Will the apprenticeship levy contribute positively towards employee engagement? David Willett from the Open University discusses how retention, productivity and cost effciences are just some of the benefits included with apprenticeships in the workplace.

Low productivity is a perennial British problem. The UK trails behind the other G7 nations in the productivity stakes – so how do we strengthen the Achilles’ heel of the British economy?

Of course, employee engagement and productivity go hand in hand. Businesses with a high level of engagement repeatedly report higher productivity. Engaged employees are more attentive, they look out for the needs of their colleagues and their organisation, and take real ownership of their work.

There are many ways to improve engagement and productivity but, for me, the apprenticeship levy will provide a systematic policy solution. The UK – when compared to many other European countries, underinvests in training so it’s no real surprise that we have a disengaged workforce.

At the moment, hard-working employees putting in longer hours are bolstering the minimal productivity growth we’ve seen in the last year, but this isn’t sustainable. The risks to employers include growing discontent, lower engagement and lower retention as staff members begin to look for greener grass.

Seeking ways to improve employee engagement is a much better strategy for achieving greater efficiency. This isn’t the only factor to consider of course, but it should encourage us to think more about what makes staff tick and how organisations can get the most of out of their employees.

Offering valuable staff development opportunities is one element of this, and an instrumental one for boosting employee engagement. And this is where the upcoming Apprenticeship Levy can be seen as a friend, rather than foe.

Like it or not, from 6 April 2017, organisations with a turnover of £3 million or more will have to spend 0.5% of their income on the levy. While some employers are viewing this as a tax, really it should be seen as an investment – as money that’s paid in is designed to be recouped through your organisation’s ‘Levy pot’, to train apprentices and boost skills. It only becomes a tax if you don’t use it because otherwise, unfortunately, you will lose it.

Let’s clear up some common myths:
• An apprenticeship does not have to be an entry-level role – there are different levels of apprenticeship out there, all the way up to Masters’ degrees – there’s an option for everyone, whatever their skill level or experience, or your business requirement
• Work-based apprenticeship programmes are not just for new hires, they can also be used to develop the skills of existing employees as part of a personal development programme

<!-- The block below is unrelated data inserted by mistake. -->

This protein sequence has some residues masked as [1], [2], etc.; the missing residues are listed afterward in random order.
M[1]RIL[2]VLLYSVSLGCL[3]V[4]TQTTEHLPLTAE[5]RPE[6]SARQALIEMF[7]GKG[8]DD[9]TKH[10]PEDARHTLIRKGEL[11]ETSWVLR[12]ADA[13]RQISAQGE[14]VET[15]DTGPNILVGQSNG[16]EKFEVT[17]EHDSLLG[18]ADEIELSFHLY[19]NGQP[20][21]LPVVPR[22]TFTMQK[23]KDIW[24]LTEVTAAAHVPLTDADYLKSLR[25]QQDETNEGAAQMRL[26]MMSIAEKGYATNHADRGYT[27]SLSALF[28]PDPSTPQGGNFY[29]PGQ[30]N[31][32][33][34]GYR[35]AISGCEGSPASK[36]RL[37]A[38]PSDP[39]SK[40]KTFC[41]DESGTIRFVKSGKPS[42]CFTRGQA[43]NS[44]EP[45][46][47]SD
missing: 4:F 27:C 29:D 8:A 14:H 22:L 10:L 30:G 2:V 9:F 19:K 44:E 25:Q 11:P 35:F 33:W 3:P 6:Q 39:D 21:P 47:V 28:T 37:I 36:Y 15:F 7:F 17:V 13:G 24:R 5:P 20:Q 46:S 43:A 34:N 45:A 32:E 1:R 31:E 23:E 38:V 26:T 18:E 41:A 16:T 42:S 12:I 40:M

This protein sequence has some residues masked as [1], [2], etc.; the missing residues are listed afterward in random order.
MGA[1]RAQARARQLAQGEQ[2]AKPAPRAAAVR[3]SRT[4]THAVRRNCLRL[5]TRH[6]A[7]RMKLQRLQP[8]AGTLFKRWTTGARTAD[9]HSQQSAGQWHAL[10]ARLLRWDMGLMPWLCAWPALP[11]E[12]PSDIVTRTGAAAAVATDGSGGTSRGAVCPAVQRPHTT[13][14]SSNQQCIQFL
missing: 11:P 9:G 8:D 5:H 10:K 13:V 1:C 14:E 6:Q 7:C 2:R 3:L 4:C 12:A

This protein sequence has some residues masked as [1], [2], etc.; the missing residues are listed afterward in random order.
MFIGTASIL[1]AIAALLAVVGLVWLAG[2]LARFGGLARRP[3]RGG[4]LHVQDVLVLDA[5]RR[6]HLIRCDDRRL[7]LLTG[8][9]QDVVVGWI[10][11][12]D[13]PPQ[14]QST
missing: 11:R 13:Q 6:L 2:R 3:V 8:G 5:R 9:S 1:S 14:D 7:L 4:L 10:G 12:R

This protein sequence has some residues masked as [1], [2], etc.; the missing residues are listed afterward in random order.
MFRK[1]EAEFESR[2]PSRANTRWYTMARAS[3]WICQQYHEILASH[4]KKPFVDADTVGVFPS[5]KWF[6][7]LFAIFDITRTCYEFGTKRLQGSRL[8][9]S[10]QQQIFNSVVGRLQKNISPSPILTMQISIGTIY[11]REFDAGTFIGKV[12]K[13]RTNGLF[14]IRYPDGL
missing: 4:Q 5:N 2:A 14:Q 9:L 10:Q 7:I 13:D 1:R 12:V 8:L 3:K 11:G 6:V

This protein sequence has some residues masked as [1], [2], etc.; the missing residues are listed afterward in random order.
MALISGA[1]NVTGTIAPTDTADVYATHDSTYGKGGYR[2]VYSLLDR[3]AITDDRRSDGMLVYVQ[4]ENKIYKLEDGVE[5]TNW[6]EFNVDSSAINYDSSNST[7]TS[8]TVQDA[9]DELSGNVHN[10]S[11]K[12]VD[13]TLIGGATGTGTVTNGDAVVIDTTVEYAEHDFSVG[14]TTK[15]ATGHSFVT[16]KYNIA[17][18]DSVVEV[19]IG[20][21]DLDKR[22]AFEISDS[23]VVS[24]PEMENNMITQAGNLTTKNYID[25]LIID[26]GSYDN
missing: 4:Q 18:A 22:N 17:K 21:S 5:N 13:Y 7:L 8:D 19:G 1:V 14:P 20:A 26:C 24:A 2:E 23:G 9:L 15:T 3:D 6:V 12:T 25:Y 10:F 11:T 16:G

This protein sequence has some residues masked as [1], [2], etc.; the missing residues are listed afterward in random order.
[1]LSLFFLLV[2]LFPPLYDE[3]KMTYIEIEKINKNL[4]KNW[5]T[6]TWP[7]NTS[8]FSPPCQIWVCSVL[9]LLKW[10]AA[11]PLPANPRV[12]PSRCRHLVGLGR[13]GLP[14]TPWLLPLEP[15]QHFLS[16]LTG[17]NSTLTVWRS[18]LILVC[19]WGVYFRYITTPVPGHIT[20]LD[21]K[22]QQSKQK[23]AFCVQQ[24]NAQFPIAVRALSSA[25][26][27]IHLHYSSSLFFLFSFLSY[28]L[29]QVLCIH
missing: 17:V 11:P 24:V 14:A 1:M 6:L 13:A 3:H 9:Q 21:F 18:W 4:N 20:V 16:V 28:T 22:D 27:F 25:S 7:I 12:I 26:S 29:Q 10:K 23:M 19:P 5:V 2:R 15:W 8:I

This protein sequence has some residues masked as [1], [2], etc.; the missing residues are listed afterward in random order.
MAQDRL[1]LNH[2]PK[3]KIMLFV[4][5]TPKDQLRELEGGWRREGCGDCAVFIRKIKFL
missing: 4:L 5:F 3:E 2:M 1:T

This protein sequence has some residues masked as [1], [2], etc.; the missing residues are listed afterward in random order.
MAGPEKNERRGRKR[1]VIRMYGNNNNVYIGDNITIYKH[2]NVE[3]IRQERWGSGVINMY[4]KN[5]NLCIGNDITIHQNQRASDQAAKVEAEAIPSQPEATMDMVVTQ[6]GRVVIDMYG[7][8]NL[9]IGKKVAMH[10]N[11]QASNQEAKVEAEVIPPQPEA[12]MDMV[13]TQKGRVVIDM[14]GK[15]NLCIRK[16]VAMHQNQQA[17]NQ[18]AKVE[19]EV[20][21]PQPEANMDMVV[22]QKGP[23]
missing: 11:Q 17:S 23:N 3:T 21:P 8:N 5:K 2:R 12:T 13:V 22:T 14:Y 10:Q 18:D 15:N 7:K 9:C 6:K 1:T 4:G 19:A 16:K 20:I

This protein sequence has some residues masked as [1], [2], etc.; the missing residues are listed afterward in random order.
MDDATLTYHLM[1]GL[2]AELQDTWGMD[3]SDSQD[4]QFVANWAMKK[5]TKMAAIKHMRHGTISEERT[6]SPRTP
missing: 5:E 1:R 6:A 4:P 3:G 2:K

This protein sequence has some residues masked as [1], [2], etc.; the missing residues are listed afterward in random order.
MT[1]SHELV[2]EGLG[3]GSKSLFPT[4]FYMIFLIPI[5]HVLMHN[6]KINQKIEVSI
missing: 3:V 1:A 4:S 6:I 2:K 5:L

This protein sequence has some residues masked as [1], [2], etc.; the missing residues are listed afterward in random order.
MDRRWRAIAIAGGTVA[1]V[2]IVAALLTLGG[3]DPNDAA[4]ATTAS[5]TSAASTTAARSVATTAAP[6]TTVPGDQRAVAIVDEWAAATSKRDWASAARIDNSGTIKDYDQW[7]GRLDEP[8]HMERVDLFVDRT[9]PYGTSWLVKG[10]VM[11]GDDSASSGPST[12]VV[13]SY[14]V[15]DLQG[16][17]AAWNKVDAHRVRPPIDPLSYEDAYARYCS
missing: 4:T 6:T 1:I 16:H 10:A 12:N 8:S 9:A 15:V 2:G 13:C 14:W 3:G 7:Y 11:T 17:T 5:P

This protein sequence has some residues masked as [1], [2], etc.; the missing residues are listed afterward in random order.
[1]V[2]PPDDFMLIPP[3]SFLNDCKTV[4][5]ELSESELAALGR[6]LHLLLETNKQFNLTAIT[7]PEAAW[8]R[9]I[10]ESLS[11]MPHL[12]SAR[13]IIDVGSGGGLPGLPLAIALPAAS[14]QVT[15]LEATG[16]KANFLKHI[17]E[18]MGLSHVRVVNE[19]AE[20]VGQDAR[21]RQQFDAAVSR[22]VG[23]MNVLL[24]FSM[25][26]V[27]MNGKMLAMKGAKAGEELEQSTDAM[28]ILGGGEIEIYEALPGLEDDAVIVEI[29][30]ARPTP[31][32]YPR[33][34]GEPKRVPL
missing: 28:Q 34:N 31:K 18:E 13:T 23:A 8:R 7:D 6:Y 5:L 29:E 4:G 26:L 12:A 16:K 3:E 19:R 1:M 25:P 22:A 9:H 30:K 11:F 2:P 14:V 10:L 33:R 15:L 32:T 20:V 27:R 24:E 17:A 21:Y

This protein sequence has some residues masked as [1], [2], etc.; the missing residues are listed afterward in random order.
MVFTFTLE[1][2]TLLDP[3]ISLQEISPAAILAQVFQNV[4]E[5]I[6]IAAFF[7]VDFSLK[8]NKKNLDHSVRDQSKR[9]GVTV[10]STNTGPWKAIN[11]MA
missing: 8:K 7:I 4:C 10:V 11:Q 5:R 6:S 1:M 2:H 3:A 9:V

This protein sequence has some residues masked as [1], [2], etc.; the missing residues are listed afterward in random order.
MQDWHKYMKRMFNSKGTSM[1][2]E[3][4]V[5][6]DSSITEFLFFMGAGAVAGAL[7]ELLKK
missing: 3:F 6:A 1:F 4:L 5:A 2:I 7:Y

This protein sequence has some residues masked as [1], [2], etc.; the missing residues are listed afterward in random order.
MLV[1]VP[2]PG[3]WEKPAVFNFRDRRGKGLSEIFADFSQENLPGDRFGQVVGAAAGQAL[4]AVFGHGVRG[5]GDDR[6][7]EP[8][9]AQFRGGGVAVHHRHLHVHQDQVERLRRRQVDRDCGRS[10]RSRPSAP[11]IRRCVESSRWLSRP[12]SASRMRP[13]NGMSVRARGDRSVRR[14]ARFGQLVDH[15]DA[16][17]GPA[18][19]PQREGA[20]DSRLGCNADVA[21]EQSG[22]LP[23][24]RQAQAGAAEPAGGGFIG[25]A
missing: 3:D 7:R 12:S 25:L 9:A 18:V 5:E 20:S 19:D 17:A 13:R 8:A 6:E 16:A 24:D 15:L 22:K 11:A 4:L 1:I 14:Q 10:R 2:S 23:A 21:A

• Apprenticeships are not only for the young – anyone at any life-stage can be an apprentice

There are obvious benefits to the employee: they can increase their skills and employability, earn while they learn, and of course, they can gain a qualification.

And for the employer, a strategically-grounded apprenticeship programme has the potential to deliver enhanced performance, increased efficiency and improved productivity. Providing high quality training and clear progression routes for staff also helps with employee retention and recruitment.

Engagement and retention

Identifying the potential in people and investing in work-based training makes staff feel valued.

Integrated, work-based apprenticeship programmes can be used to develop the skills of existing employees as part of a planned personal development programme, helping increase motivation, job satisfaction and a sense of loyalty. They can also be used as part of a redeployment programme post-organisational restructure.

With a levy-funded apprenticeship, workers must complete the course of study, and are committed to remaining with the company while they do so. With a completion time of around 3-4 years for a degree apprenticeship, there are benefits in terms of lower staff turnover and savings on recruitment costs.

Furthermore, if you take on apprentices in junior or mid-level roles, other staff members can also reap the benefits – providing them with valuable opportunities to develop managerial and mentoring skills, and gain line management experience.

Giving those who haven’t previously had access to higher education routes the opportunity to up-skill can unlock hidden potential and help create a more diverse workforce in the long-term, creating new ways of thinking and approaches within your business.


An engaged and highly skilled workforce is a more productive workforce. And apprentices can even deliver value before they complete their training, especially amongst existing staff, as they can put the new skills they learn into practice long before they qualify, increasing productivity much earlier than in other forms of training.


Having an apprenticeship programme can also provide strategic benefits for an organisation in terms of attracting new talent, especially in the case of degree apprenticeships. Being able to gain a degree without the £27,000 cost, and gain valuable work experience at the same time, is a tempting proposition.

Cost efficiencies

Degree-level apprenticeship programmes offer an opportunity to bring in and nurture sought-after talent at an earlier stage, at lower salary levels than graduates command.

We know that increased engagement leads to enhanced productivity, and making sure staff members feel valued, and have the skills they need to be efficient, is one of the best ways to achieve this.

Work-based learning provides a solution to the problems we are seeing in our economy, our businesses and in our own working lives, and apprenticeships are a great opportunity to address these. With more employers offering more learning opportunities, we will see a revolution in the British workforce, as it becomes more skilled and more socially mobile.